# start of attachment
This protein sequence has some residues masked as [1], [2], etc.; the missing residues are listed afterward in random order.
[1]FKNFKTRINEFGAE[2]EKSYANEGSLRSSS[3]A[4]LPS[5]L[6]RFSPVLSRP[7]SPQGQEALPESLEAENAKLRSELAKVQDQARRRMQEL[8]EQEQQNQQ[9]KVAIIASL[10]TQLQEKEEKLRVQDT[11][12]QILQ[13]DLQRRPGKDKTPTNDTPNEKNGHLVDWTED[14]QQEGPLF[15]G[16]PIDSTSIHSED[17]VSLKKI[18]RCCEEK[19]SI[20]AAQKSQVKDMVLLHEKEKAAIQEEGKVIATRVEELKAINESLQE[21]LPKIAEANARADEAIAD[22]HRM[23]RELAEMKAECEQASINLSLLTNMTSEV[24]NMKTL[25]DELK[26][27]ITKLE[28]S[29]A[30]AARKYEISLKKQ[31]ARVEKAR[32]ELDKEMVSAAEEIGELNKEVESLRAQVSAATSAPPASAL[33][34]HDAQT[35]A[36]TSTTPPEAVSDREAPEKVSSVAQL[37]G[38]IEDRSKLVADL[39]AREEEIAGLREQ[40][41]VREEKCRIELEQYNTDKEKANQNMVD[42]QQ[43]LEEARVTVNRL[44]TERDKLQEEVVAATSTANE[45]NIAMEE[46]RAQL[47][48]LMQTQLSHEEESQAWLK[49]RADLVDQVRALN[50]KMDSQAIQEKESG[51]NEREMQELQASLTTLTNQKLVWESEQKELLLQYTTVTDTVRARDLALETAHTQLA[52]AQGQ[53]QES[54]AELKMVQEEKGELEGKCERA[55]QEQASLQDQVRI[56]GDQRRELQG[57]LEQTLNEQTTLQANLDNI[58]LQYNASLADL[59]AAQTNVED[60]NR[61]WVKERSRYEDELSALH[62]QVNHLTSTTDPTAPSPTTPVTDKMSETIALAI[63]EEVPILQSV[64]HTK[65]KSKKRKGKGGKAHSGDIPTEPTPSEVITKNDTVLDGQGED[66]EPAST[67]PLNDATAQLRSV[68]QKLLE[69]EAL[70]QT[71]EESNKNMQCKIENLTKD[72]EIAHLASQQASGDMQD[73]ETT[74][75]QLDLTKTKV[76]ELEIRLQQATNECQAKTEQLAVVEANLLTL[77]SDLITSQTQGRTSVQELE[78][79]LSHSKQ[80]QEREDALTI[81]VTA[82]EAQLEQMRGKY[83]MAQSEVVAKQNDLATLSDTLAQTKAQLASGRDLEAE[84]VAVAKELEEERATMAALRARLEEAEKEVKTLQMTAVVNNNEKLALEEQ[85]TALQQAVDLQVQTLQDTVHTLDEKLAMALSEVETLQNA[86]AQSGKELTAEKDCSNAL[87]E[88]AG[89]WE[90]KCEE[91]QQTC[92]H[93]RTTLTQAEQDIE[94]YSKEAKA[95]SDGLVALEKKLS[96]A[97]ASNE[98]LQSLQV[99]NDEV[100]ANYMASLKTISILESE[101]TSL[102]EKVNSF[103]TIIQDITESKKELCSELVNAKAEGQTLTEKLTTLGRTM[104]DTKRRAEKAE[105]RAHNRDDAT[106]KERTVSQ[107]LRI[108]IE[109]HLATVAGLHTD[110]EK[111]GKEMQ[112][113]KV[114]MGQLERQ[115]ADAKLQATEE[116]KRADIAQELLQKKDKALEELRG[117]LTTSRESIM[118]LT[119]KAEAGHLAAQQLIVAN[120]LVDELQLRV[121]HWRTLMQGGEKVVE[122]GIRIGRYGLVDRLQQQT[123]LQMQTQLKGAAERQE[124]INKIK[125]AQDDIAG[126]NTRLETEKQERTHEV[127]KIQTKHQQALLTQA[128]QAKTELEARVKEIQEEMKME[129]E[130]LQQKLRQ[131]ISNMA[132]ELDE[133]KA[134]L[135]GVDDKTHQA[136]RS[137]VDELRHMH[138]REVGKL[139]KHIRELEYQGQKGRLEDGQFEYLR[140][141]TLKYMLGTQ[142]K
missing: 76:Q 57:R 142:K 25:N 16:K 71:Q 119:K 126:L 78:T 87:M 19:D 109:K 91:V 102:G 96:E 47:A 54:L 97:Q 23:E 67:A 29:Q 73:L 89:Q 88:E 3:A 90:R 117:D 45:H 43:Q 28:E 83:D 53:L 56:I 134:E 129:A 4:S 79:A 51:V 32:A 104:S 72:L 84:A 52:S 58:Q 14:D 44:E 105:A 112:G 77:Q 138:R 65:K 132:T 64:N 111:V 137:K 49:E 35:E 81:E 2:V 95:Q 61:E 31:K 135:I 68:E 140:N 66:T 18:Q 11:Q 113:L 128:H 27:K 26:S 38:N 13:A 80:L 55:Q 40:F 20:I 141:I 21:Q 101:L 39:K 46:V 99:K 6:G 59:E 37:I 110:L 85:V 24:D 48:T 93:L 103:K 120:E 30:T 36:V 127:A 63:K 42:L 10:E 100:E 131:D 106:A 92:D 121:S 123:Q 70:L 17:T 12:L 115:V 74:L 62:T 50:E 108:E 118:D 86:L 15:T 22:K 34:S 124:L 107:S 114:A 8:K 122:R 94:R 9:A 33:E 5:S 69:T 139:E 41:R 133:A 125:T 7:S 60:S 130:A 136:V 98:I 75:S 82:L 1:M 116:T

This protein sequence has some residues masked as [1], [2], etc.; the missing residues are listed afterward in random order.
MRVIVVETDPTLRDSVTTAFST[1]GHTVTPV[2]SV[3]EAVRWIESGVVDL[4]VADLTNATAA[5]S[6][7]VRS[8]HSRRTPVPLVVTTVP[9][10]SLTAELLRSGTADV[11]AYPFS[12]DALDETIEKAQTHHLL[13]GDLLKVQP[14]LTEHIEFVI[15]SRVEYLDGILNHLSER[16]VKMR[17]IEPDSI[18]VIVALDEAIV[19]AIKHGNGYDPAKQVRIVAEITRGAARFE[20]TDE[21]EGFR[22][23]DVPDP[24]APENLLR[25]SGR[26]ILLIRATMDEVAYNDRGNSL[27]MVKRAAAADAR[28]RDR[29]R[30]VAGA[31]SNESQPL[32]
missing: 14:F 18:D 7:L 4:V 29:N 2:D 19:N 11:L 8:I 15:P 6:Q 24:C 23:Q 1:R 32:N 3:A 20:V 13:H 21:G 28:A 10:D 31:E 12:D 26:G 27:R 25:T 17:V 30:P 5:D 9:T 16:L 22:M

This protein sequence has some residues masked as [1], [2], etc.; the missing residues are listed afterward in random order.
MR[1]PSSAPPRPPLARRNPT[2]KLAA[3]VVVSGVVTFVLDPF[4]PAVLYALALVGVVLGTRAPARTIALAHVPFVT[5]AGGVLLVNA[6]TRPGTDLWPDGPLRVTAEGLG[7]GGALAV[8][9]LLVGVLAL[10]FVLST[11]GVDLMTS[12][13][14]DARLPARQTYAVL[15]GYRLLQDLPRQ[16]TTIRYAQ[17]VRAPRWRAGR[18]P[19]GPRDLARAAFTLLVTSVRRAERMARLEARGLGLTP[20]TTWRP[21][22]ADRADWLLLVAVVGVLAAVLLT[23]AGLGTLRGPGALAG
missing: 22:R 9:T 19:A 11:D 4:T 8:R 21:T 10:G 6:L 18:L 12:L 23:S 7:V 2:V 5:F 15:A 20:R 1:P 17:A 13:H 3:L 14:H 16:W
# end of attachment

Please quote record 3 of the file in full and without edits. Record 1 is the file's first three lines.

This protein sequence has some residues masked as [1], [2], etc.; the missing residues are listed afterward in random order.
MR[1]PSSAPPRPPLARRNPT[2]KLAA[3]VVVSGVVTFVLDPF[4]PAVLYALALVGVVLGTRAPARTIALAHVPFVT[5]AGGVLLVNA[6]TRPGTDLWPDGPLRVTAEGLG[7]GGALAV[8][9]LLVGVLAL[10]FVLST[11]GVDLMTS[12][13][14]DARLPARQTYAVL[15]GYRLLQDLPRQ[16]TTIRYAQ[17]VRAPRWRAGR[18]P[19]GPRDLARAAFTLLVTSVRRAERMARLEARGLGLTP[20]TTWRP[21][22]ADRADWLLLVAVVGVLAAVLLT[23]AGLGTLRGPGALAG
missing: 22:R 9:T 19:A 11:D 4:T 8:R 21:T 10:G 6:L 18:L 12:L 23:S 7:V 2:V 5:F 15:A 20:R 1:P 17:A 13:H 3:L 14:H 16:W